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As the debate on opening India’s gates to foreign law firms shifts from ‘if’ to ‘how’, important lessons may be drawn from other Asian jurisdictions that have implemented similar reforms, Ben Frumin reports from New Delhi

The debate over whether India should open its legal market has raged in recent months. Opponents and supporters have stated their cases forcefully in this magazine, as have other stakeholders such as corporate counsel at Indian and international businesses.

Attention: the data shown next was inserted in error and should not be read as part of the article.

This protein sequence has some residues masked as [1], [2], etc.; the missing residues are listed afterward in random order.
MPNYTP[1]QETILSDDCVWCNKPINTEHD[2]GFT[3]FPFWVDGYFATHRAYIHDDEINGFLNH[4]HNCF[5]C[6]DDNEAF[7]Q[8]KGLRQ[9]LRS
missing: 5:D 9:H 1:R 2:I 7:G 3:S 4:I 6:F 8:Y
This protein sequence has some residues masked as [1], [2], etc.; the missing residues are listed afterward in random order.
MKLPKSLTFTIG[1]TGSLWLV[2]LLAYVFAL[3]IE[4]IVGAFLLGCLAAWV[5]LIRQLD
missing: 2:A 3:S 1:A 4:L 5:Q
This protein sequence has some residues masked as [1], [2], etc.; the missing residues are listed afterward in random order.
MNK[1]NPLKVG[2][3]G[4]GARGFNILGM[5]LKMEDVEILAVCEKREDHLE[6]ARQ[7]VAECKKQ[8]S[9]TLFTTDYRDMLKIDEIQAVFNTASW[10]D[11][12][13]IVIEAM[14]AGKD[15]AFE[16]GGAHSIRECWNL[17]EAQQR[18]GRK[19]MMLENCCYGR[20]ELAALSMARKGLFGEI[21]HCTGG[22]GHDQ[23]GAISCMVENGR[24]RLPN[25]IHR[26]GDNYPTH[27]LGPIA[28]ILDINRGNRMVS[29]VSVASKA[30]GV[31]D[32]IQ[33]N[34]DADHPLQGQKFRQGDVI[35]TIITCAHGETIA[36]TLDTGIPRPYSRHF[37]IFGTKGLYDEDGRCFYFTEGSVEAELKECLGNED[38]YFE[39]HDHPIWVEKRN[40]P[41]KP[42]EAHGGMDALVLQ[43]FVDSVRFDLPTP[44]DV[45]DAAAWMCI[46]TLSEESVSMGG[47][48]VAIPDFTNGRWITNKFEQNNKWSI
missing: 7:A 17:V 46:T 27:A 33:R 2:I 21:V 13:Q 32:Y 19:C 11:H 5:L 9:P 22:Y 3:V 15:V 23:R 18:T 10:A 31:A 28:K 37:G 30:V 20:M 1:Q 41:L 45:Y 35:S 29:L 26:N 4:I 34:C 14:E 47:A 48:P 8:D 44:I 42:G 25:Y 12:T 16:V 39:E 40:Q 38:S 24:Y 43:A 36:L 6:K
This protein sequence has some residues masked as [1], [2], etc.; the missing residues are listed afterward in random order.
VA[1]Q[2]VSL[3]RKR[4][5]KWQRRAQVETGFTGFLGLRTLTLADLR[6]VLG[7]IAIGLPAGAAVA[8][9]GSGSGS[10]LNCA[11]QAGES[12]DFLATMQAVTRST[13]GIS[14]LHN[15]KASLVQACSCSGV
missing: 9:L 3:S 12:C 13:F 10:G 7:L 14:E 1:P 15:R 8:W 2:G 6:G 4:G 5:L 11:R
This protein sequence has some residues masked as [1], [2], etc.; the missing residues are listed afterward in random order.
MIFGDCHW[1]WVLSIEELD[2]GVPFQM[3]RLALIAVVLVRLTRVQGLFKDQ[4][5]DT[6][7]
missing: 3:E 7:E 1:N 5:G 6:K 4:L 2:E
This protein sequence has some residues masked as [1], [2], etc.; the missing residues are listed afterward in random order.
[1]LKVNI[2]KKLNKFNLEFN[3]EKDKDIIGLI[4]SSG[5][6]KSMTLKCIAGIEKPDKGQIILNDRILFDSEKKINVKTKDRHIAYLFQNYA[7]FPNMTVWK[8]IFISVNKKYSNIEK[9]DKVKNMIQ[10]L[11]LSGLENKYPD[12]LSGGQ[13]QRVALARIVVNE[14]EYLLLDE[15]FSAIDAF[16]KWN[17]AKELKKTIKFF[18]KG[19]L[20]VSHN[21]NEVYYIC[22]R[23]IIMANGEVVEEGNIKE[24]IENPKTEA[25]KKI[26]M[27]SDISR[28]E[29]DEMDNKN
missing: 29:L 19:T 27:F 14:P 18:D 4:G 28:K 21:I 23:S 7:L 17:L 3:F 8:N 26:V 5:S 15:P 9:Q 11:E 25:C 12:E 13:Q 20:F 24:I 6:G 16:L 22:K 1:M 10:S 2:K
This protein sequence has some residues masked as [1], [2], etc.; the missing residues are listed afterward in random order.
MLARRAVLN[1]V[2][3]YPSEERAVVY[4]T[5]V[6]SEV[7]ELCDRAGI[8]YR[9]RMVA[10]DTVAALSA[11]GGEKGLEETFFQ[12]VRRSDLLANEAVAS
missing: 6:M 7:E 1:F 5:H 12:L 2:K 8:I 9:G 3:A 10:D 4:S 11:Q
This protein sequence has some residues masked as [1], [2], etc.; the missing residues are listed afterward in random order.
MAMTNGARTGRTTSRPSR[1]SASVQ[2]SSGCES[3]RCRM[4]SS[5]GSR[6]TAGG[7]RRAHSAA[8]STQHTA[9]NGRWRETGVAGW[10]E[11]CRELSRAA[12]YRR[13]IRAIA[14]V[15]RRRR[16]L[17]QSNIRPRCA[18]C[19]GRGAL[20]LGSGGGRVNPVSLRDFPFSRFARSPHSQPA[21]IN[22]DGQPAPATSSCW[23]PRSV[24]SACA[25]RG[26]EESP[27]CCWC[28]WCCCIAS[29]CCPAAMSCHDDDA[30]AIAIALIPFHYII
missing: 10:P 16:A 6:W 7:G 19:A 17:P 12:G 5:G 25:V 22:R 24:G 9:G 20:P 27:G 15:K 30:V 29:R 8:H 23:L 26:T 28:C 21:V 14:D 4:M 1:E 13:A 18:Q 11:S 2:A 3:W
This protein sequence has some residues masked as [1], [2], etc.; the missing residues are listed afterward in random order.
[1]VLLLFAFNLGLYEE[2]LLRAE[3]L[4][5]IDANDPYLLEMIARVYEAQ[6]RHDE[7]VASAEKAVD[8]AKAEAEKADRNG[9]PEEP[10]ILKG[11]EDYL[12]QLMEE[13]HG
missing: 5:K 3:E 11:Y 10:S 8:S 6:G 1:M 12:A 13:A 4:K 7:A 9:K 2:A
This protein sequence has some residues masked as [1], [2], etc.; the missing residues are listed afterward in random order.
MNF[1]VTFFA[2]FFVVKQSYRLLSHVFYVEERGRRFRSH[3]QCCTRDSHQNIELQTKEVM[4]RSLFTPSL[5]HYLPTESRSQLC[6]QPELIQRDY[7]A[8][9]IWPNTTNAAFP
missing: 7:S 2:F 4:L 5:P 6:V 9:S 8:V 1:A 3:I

As the debate intensifies, the focus is shifting from “whether” India should open its doors to foreign lawyers to the equally divisive question of “how” it might be done. Indeed, in a letter published in the September issue of India Business Law Journal, Lalit Bhasin, president of the Society of Indian Law Firms and managing partner of Delhi-based law firm Bhasin & Co argued that “the doors will not open … [because] no one knows how to open the doors”.

Fortunately, if and when India does permit foreign law firms to establish themselves on its soil, it will be following a path well trodden by many of its Asian neighbours. It therefore has several contrasting approaches to consider and the opportunity to evaluate the impact of each model on the overall quality of legal services as well as the consequences of each approach for domestic law firms.

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